In this movie, I'll introduce you to two topics that go to the heart of using Photoshop, namely selections and layers. Notice I'm working inside of a file called Facesflat.jpeg. The fact that it's a JPEG file, tells you that it's a flat file with no layers in it, and you can confirm that over here in the layers panel, which by default, is located in the lower right corner of your screen. If you can't see the Layers panel, you can go up to the Window menu, which provides you access to all of Photoshop's panels, and then you would choose the Layers command.
Notice because this is a flat file, we're seeing just one item listed, and that's Background. The background is not a layer. It is rather, a fixed rectangle of a certain size, so a certain number of pixels wide by a certain number of pixels tall, and every single pixel is opaque. And so let's say then, that I want to take this blue circle right here and move it to a different location. Well if this were a real world object, obviously, I could just reach out and touch it and move it.
But because this is a flat image file, Photoshop can't really see the transitions between one of these circles and the next. And to give you a sense of why that is, I'll press the Ctrl+Space bar keys, or Cmd+Space bar on the Mac. And I'll drag to the right until I'm zoomed very far into the image to about 2400%, let's say. And now you can see what's known as the pixel grid. Which shows you that the delineation between one pixel and its neighbor.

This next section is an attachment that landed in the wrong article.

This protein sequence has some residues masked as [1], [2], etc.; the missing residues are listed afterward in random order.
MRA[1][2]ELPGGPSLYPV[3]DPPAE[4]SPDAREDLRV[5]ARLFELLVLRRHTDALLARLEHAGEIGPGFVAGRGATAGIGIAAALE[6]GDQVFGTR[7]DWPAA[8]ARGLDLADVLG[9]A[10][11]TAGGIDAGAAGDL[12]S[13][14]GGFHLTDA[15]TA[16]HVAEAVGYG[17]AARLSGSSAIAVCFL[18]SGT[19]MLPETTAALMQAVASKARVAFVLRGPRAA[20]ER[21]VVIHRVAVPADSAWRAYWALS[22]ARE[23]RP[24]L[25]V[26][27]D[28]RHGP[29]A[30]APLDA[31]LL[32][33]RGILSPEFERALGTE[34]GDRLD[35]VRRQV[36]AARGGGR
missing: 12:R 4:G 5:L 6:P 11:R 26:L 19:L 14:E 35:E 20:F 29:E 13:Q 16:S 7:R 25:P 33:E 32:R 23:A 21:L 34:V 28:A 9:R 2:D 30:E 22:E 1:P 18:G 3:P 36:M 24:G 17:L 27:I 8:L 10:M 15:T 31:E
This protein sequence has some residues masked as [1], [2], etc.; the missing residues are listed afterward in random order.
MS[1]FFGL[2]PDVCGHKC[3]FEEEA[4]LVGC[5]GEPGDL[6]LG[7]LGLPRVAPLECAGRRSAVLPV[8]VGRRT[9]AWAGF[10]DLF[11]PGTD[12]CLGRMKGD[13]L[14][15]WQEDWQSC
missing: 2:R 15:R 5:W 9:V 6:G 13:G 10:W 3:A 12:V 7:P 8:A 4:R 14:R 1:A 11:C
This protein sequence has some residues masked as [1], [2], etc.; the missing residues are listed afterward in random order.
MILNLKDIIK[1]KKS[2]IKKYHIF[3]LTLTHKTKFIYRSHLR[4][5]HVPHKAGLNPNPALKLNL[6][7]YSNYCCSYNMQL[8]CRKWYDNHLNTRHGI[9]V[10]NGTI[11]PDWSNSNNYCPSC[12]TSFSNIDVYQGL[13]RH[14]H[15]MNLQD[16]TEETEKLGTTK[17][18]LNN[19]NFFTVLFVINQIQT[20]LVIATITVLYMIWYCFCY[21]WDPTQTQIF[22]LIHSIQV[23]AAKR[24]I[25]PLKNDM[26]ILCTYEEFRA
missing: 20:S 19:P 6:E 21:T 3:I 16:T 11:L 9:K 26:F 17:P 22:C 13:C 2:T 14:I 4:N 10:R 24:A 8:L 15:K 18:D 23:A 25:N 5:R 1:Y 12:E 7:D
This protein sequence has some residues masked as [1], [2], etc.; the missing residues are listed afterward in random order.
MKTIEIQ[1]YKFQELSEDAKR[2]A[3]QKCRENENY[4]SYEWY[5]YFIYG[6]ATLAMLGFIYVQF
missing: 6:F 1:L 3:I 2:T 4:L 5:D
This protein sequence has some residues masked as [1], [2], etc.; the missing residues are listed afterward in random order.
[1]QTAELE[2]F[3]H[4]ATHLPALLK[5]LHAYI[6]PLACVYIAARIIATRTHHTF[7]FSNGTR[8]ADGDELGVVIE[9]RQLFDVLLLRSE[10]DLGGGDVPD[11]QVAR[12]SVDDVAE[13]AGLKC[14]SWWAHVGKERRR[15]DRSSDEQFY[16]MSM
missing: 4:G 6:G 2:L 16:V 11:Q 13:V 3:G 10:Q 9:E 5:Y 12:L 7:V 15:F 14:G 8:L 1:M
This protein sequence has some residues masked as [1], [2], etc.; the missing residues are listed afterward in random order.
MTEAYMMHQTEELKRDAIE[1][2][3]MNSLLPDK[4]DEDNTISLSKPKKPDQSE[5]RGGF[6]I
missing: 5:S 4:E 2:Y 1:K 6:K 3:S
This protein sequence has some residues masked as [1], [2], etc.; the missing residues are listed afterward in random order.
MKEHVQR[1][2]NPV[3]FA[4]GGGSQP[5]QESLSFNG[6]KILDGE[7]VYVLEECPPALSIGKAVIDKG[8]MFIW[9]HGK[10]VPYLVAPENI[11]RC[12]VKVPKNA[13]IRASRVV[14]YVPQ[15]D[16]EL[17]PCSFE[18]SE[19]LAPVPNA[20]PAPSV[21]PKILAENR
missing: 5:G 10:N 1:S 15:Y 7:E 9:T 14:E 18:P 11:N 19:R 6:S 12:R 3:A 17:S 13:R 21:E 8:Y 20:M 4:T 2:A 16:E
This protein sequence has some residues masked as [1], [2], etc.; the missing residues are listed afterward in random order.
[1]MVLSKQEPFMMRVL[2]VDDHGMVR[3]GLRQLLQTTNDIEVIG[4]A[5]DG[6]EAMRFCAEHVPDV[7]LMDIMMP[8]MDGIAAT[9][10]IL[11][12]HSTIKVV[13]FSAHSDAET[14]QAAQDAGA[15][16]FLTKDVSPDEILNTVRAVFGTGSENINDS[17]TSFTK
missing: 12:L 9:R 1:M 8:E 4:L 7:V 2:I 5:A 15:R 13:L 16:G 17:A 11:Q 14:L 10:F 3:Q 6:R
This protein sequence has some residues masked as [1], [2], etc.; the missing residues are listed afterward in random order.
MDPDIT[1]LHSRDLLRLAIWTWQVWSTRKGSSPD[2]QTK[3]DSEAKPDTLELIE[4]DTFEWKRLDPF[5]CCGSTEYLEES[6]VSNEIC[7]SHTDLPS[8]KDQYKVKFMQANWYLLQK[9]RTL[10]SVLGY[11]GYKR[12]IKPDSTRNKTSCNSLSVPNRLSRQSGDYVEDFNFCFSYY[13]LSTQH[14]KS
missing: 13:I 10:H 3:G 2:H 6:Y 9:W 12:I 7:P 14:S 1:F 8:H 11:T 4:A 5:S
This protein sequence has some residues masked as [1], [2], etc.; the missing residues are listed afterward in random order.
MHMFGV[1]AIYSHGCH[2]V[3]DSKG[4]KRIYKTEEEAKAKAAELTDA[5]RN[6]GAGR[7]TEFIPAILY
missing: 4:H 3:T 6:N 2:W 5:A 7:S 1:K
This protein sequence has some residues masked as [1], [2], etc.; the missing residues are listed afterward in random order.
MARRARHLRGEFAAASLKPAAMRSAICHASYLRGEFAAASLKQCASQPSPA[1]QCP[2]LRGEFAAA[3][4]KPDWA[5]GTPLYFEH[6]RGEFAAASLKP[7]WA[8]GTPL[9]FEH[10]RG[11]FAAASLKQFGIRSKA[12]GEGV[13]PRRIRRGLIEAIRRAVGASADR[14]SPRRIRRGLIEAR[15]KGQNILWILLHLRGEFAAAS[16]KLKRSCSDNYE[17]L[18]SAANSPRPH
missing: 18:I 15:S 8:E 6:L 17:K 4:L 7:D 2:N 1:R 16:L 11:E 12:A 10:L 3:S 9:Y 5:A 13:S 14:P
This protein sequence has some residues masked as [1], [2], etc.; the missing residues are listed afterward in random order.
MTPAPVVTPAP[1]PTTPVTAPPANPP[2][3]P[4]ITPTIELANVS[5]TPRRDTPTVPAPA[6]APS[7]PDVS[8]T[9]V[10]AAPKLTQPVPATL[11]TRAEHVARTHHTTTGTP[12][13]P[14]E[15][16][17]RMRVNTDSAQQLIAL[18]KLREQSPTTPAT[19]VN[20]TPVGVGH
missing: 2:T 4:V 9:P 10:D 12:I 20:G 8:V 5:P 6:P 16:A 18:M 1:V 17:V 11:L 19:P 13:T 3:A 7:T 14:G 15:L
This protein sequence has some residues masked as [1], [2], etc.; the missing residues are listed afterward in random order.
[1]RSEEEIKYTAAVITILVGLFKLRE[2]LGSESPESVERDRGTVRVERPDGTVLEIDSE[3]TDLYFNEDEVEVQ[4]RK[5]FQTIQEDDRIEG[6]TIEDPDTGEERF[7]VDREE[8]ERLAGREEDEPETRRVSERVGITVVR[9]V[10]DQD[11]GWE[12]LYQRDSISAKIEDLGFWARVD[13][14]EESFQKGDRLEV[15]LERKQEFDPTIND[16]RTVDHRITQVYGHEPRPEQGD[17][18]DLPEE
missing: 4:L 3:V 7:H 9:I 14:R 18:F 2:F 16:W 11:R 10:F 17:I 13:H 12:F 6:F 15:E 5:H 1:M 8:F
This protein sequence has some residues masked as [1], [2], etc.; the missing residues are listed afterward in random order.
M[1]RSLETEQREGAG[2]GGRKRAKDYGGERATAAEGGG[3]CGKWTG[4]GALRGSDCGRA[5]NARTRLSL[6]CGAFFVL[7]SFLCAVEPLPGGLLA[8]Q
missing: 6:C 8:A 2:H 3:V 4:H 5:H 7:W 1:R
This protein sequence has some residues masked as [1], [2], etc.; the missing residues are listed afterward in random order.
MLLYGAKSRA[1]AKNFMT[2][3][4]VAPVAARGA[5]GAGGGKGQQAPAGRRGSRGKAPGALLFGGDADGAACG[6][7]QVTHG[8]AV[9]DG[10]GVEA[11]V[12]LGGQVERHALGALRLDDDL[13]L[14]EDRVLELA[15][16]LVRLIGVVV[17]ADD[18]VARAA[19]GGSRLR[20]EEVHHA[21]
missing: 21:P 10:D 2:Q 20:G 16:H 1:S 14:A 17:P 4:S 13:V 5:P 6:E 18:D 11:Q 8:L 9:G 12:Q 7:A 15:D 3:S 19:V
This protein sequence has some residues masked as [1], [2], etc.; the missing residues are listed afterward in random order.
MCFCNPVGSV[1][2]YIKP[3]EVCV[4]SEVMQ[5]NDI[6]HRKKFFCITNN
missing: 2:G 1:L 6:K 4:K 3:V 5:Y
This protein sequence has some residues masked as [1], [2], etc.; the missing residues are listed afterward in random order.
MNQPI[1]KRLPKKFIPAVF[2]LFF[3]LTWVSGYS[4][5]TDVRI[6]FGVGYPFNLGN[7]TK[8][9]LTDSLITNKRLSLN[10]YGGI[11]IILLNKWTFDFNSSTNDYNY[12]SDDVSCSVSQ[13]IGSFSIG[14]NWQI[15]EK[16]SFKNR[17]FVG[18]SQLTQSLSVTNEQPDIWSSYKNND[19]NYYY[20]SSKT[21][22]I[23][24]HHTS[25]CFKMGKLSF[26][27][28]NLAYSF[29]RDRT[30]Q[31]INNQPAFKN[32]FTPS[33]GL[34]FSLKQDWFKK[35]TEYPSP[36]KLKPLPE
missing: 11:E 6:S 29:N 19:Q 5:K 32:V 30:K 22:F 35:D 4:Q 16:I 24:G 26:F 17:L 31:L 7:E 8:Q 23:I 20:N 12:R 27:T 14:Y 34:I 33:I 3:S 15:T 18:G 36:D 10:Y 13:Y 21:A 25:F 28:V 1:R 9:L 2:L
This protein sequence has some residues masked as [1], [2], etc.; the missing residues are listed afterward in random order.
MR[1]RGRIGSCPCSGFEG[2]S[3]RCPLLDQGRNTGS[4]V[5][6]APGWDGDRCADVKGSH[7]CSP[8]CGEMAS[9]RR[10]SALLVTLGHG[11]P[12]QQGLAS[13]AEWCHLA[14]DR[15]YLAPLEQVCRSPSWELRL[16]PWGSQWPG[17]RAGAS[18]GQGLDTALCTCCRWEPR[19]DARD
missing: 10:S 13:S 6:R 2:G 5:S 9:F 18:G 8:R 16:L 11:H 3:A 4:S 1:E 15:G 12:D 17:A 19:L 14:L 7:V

And when we're zoomed in this far, you can see that the distinction between the pixels are a lot less than you might they would be. For example, this guy is a light shade of blue, and the one just above it is a darker shade. And the next one up is a darker shade still but there's still shades of blue. You don't start getting into the greens for another couple of pixels right here. And so this is the kind of edge, as it's known, that Photoshop can grab onto but it needs your help to figure it out.
So what I'm going to do is press Ctrl+0 or Cmd+0 on a Mac which in addition to fitting the image on screen also centers it as well. And then Ill go up to the select menu and choose the Deselect Command to get rid of that little selection I drew. Now probably the best tool for selecting this face would be the elliptical Marquee tool. And you can get to it by clicking and holding on the rectangular Marquee tool up here at the top of the toolbox, and choosing the elliptical Marquee from the fly out menu.
Next, you drag inside the Image window in order to create a selection. Now, you're going to have a hard time getting the selection lined up right in the first place, which is why you have a very useful trick at you disposal. If while drawing, you press and hold the Space bar, then you can move the ellipse on the fly like so, which is very helpful for aligning the selection. Then, when you release the space bar, you can continue to drag to scale that ellipse on screen. After you release you'll see an animated selection outline which is known as marching ants, and that tells you that you can now move the selection.